Moms and their sons don’t always get along, even more so with the onslaught of puberty. To lend you a helping hand, we’ve got the scoop on what teenage boys think and need you to know, Mom!
Teenage boys think along these lines…
Becoming a man is tough
Teenage boys think that being a guy is a tough gig. There’s a lot of expectations and peer pressure from other guys out there.
I need you to recognise my autonomy even when you’re checking it
The teenage years are full of conflict and contradiction, especially when it comes to your son’s social life. On the one hand, he wants you to be aware of his social activities, but he also desperately needs to be able to do his own thing. This means you’ll have to set boundaries but still make it clear that he has a choice in the matter. You can pay for his cellphone and the Wi-Fi and allow him to use it. But those privileges call for some guidelines to be in place, which he needs to follow.
Please ask me for some advice
Obviously, there are some areas in which your teenage son is a bit more of an expert than you are. Find out what those areas are and ask him for his advice. Teens like it when we ask their opinion. It shows that you value their input. By asking for some advice, you’re also opening the door for further communication.
Give me a curfew
Most teens believe that it’s important for their parents to set a curfew. This does seem like a conflict with the desire of teenage boys wanting to be treated like adults, but it’s one of the contradictory aspects of the teen years.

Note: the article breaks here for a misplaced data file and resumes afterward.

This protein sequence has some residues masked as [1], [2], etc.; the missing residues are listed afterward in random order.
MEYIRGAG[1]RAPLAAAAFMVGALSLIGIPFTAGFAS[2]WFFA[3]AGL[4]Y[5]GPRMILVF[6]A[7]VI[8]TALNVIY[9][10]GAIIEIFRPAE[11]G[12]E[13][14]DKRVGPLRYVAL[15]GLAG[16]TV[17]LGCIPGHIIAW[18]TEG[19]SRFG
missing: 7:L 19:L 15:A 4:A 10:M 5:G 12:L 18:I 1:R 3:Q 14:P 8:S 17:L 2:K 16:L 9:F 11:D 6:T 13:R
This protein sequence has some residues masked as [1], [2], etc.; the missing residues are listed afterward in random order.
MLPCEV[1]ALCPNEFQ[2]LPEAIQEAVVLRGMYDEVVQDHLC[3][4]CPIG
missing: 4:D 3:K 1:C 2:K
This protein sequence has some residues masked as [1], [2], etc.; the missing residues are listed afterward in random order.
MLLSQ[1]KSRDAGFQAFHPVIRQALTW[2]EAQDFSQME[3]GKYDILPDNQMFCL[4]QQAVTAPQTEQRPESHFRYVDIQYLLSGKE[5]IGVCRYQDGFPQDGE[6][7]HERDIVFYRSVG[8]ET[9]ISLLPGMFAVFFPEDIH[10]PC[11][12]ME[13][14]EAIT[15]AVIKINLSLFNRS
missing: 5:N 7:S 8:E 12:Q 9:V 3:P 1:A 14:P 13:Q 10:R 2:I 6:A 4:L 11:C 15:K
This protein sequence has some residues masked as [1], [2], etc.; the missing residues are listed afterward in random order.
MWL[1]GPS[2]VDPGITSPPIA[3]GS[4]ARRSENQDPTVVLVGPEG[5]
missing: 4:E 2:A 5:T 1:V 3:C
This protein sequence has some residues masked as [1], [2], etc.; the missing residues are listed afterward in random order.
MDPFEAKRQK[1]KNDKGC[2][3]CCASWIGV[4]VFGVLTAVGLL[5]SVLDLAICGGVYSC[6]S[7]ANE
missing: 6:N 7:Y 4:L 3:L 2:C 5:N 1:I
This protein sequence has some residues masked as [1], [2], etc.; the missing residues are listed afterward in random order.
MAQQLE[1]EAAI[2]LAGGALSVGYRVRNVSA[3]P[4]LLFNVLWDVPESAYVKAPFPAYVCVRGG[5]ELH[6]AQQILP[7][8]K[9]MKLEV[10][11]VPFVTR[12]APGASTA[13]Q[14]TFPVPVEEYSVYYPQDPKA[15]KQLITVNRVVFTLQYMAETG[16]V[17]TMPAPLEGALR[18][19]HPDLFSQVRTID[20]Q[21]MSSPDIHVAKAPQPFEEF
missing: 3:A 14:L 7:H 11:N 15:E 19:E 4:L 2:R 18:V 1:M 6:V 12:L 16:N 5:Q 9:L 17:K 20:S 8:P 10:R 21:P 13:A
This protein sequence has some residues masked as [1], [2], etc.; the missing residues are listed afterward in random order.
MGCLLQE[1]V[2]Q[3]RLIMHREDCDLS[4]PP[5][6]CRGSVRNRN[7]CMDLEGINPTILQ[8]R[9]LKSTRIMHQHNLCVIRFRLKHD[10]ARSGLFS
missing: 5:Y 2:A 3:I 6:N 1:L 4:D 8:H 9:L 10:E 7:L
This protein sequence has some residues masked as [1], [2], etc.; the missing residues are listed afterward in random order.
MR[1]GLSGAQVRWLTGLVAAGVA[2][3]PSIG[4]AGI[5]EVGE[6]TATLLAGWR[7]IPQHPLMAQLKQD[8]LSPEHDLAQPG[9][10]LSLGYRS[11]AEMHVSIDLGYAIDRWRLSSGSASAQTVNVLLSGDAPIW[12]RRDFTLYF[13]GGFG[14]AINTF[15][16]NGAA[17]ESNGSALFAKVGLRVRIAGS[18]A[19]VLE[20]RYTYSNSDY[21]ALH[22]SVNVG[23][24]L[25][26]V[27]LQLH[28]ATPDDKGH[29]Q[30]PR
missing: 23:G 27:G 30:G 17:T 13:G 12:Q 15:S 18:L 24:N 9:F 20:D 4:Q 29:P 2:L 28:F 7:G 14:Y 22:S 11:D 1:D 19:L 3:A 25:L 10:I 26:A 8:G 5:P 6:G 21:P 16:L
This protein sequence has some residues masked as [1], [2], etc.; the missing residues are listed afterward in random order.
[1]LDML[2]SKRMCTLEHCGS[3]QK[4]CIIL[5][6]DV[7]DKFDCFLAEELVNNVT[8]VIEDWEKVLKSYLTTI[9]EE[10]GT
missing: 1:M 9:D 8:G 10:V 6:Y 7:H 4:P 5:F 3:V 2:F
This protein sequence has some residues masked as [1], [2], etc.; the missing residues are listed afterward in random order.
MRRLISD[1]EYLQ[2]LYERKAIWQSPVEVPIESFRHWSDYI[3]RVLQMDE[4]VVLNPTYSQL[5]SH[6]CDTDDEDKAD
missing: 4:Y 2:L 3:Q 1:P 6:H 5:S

Can we limit the PDA, please?
As a mom, you want to shower your kid with love and affection whenever, wherever. But public displays of affection kind of creep him out, so you should limit it. This is something you have to discuss with your son, enquiring about what’s okay and what’s not as far as PDA goes.
I’ll be ready to leave the nest before you’re willing to let me go
Yes, it might be a bitter pill to swallow, but eventually, your wild, stinky teen will turn into a young man. And that man will be more than ready to leave the nest. Boys tend to be ready to leave the home around the time they turn 17. Moms are only ready to accept this fact of life from around the time their sons turn 18.